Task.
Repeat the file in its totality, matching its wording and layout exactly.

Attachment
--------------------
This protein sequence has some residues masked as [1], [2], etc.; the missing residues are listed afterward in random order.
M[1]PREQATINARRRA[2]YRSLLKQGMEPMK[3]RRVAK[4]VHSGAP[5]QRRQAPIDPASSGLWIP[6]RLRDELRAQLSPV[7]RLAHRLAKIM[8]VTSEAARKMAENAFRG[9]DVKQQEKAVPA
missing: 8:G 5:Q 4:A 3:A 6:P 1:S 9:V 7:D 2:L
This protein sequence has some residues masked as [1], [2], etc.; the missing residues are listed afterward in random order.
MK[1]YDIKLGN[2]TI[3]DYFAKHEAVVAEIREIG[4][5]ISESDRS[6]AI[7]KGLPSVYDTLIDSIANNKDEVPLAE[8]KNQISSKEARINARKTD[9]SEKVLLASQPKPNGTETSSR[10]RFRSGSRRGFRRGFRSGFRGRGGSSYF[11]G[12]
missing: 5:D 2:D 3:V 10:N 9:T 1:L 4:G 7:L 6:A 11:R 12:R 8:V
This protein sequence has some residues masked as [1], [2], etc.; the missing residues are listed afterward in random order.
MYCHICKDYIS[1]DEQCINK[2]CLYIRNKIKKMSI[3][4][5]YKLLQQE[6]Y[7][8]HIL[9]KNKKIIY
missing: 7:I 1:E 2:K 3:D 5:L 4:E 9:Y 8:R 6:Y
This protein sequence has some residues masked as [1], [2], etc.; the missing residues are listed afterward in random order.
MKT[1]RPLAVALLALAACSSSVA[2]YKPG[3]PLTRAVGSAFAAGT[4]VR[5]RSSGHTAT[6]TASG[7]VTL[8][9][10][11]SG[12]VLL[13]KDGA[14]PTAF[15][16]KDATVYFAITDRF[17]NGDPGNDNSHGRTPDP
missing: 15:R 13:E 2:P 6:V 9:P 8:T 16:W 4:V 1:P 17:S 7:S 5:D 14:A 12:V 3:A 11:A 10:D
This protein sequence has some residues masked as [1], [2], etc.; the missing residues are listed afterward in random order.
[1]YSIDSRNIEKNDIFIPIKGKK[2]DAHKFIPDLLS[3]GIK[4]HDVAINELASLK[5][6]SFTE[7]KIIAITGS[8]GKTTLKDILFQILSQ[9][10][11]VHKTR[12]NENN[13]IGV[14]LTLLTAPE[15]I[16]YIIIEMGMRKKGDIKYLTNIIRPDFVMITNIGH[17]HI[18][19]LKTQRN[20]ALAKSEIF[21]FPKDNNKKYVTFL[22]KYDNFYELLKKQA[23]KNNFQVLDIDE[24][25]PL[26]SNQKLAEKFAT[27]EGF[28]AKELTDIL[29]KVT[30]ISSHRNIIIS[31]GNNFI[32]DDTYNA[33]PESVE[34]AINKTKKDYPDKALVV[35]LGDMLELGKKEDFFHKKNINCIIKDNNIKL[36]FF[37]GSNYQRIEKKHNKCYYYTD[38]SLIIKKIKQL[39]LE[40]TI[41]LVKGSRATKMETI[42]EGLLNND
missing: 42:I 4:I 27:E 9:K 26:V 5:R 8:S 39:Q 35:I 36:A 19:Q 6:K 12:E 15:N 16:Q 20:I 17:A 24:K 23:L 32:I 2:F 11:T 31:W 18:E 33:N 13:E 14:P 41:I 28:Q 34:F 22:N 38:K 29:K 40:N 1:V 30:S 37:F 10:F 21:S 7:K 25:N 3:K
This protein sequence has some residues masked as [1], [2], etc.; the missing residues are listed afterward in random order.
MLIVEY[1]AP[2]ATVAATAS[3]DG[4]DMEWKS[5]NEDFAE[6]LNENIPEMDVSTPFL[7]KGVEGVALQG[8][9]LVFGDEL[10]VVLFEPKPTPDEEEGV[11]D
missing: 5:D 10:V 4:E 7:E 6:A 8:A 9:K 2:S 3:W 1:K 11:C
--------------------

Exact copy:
This protein sequence has some residues masked as [1], [2], etc.; the missing residues are listed afterward in random order.
M[1]PREQATINARRRA[2]YRSLLKQGMEPMK[3]RRVAK[4]VHSGAP[5]QRRQAPIDPASSGLWIP[6]RLRDELRAQLSPV[7]RLAHRLAKIM[8]VTSEAARKMAENAFRG[9]DVKQQEKAVPA
missing: 8:G 5:Q 4:A 3:A 6:P 1:S 9:V 7:D 2:L
This protein sequence has some residues masked as [1], [2], etc.; the missing residues are listed afterward in random order.
MK[1]YDIKLGN[2]TI[3]DYFAKHEAVVAEIREIG[4][5]ISESDRS[6]AI[7]KGLPSVYDTLIDSIANNKDEVPLAE[8]KNQISSKEARINARKTD[9]SEKVLLASQPKPNGTETSSR[10]RFRSGSRRGFRRGFRSGFRGRGGSSYF[11]G[12]
missing: 5:D 2:D 3:V 10:N 9:T 1:L 4:G 7:L 6:A 11:R 12:R 8:V
This protein sequence has some residues masked as [1], [2], etc.; the missing residues are listed afterward in random order.
MYCHICKDYIS[1]DEQCINK[2]CLYIRNKIKKMSI[3][4][5]YKLLQQE[6]Y[7][8]HIL[9]KNKKIIY
missing: 7:I 1:E 2:K 3:D 5:L 4:E 9:Y 8:R 6:Y
This protein sequence has some residues masked as [1], [2], etc.; the missing residues are listed afterward in random order.
MKT[1]RPLAVALLALAACSSSVA[2]YKPG[3]PLTRAVGSAFAAGT[4]VR[5]RSSGHTAT[6]TASG[7]VTL[8][9][10][11]SG[12]VLL[13]KDGA[14]PTAF[15][16]KDATVYFAITDRF[17]NGDPGNDNSHGRTPDP
missing: 15:R 13:E 2:P 6:V 9:P 8:T 16:W 4:V 1:P 17:S 7:S 5:D 14:A 12:V 3:A 11:A 10:D
This protein sequence has some residues masked as [1], [2], etc.; the missing residues are listed afterward in random order.
[1]YSIDSRNIEKNDIFIPIKGKK[2]DAHKFIPDLLS[3]GIK[4]HDVAINELASLK[5][6]SFTE[7]KIIAITGS[8]GKTTLKDILFQILSQ[9][10][11]VHKTR[12]NENN[13]IGV[14]LTLLTAPE[15]I[16]YIIIEMGMRKKGDIKYLTNIIRPDFVMITNIGH[17]HI[18][19]LKTQRN[20]ALAKSEIF[21]FPKDNNKKYVTFL[22]KYDNFYELLKKQA[23]KNNFQVLDIDE[24][25]PL[26]SNQKLAEKFAT[27]EGF[28]AKELTDIL[29]KVT[30]ISSHRNIIIS[31]GNNFI[32]DDTYNA[33]PESVE[34]AINKTKKDYPDKALVV[35]LGDMLELGKKEDFFHKKNINCIIKDNNIKL[36]FF[37]GSNYQRIEKKHNKCYYYTD[38]SLIIKKIKQL[39]LE[40]TI[41]LVKGSRATKMETI[42]EGLLNND
missing: 42:I 4:I 27:E 9:K 26:V 5:R 8:S 39:Q 35:I 36:A 19:Q 6:K 12:E 15:N 16:Q 20:I 17:A 24:K 23:L 32:I 2:F 11:T 31:W 18:E 33:N 13:E 14:P 41:I 28:Q 34:F 22:N 38:K 29:K 40:N 1:V 30:S 37:F 10:F 21:S 7:K 25:N 3:K
This protein sequence has some residues masked as [1], [2], etc.; the missing residues are listed afterward in random order.
MLIVEY[1]AP[2]ATVAATAS[3]DG[4]DMEWKS[5]NEDFAE[6]LNENIPEMDVSTPFL[7]KGVEGVALQG[8][9]LVFGDEL[10]VVLFEPKPTPDEEEGV[11]D
missing: 5:D 10:V 4:E 7:E 6:A 8:A 9:K 2:S 3:W 1:K 11:C